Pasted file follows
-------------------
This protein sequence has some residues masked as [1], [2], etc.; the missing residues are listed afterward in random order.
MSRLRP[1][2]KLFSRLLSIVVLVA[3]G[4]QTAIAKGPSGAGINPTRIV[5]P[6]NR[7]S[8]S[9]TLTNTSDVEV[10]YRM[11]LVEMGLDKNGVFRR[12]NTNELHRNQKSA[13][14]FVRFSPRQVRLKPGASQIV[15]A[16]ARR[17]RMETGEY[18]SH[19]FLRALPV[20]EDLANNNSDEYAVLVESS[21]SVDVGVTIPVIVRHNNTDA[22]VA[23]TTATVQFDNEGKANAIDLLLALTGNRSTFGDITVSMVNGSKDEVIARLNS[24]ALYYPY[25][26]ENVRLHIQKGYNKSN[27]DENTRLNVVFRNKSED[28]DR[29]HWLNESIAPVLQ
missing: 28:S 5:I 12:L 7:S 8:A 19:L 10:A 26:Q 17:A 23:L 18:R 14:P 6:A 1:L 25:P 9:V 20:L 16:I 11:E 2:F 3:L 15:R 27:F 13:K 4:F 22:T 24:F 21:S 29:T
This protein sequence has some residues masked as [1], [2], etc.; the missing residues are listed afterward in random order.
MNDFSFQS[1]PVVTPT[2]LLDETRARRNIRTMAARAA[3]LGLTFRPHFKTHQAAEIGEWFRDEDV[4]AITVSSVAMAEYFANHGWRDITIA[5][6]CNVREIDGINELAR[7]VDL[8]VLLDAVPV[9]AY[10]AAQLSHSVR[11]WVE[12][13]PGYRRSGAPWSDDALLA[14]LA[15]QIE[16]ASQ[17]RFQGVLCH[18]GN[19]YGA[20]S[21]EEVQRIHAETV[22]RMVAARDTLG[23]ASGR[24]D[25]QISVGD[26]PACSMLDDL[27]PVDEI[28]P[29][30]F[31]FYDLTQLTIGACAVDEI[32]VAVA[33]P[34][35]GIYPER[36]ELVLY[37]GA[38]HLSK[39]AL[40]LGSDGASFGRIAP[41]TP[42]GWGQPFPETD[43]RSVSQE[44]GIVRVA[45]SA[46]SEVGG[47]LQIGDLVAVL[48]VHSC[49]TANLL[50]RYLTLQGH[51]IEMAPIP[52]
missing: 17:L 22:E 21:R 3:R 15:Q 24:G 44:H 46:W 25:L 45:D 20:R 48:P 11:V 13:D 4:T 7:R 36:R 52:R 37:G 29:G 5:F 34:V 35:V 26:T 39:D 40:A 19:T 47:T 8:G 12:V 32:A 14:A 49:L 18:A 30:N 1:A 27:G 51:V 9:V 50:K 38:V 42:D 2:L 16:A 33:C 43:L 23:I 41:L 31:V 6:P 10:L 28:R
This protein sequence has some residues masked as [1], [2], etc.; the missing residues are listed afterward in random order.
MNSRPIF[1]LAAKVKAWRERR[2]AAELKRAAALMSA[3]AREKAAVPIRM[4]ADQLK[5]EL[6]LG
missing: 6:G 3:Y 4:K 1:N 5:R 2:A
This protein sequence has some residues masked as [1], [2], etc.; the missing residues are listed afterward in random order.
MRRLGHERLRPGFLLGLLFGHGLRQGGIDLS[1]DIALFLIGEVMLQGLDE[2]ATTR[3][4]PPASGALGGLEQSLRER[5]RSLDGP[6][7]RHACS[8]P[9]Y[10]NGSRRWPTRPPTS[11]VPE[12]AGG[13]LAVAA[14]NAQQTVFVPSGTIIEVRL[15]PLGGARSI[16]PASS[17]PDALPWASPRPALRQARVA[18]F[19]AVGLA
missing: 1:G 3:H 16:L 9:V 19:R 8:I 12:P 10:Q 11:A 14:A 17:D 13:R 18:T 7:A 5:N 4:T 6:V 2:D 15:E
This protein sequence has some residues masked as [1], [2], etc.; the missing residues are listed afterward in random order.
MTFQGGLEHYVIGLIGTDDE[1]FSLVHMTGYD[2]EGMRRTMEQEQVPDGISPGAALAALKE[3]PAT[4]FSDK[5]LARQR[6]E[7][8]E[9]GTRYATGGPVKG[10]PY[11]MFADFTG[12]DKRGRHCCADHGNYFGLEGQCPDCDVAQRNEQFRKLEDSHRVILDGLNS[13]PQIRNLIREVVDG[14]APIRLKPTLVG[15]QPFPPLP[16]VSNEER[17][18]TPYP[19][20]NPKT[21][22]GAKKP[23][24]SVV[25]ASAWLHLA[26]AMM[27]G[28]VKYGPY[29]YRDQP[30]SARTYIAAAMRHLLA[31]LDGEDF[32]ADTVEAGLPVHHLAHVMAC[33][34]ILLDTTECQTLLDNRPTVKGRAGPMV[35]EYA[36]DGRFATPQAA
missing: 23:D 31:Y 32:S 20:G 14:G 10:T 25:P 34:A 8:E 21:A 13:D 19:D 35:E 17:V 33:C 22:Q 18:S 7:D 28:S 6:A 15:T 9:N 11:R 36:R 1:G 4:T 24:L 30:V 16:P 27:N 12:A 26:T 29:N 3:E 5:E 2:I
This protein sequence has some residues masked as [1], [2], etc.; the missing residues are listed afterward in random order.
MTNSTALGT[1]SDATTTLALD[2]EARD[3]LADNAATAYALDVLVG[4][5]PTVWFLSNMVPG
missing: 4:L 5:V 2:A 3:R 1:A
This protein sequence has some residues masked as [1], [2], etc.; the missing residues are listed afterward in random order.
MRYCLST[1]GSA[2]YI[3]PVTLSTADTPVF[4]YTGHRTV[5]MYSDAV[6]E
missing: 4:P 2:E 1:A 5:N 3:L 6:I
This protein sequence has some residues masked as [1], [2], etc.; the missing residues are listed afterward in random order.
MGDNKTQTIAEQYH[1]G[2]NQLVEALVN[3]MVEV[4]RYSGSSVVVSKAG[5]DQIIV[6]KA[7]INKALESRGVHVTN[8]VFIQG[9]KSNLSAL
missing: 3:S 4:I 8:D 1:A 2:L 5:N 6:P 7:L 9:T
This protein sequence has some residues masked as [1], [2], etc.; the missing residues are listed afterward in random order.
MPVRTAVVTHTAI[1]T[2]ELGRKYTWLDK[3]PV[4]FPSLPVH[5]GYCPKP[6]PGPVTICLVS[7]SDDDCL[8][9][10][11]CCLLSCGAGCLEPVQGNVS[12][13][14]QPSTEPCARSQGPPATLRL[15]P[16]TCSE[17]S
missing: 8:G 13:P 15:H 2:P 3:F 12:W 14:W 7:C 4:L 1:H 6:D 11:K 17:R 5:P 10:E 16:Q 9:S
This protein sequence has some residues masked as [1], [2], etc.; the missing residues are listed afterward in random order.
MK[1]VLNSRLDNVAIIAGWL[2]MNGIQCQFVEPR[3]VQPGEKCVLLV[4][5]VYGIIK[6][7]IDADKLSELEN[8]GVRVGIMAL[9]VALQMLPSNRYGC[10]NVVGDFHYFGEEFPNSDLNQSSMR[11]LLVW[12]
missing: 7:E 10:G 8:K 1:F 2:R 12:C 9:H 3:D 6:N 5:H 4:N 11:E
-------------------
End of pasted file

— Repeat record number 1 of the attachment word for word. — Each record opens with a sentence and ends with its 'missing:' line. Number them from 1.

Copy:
This protein sequence has some residues masked as [1], [2], etc.; the missing residues are listed afterward in random order.
MSRLRP[1][2]KLFSRLLSIVVLVA[3]G[4]QTAIAKGPSGAGINPTRIV[5]P[6]NR[7]S[8]S[9]TLTNTSDVEV[10]YRM[11]LVEMGLDKNGVFRR[12]NTNELHRNQKSA[13][14]FVRFSPRQVRLKPGASQIV[15]A[16]ARR[17]RMETGEY[18]SH[19]FLRALPV[20]EDLANNNSDEYAVLVESS[21]SVDVGVTIPVIVRHNNTDA[22]VA[23]TTATVQFDNEGKANAIDLLLALTGNRSTFGDITVSMVNGSKDEVIARLNS[24]ALYYPY[25][26]ENVRLHIQKGYNKSN[27]DENTRLNVVFRNKSED[28]DR[29]HWLNESIAPVLQ
missing: 28:S 5:I 12:L 7:S 8:A 19:L 10:A 26:Q 17:A 23:L 18:R 14:P 6:A 1:L 25:P 9:V 20:L 16:I 11:E 2:F 3:L 15:R 27:F 13:K 4:F 22:T 24:F 21:S 29:T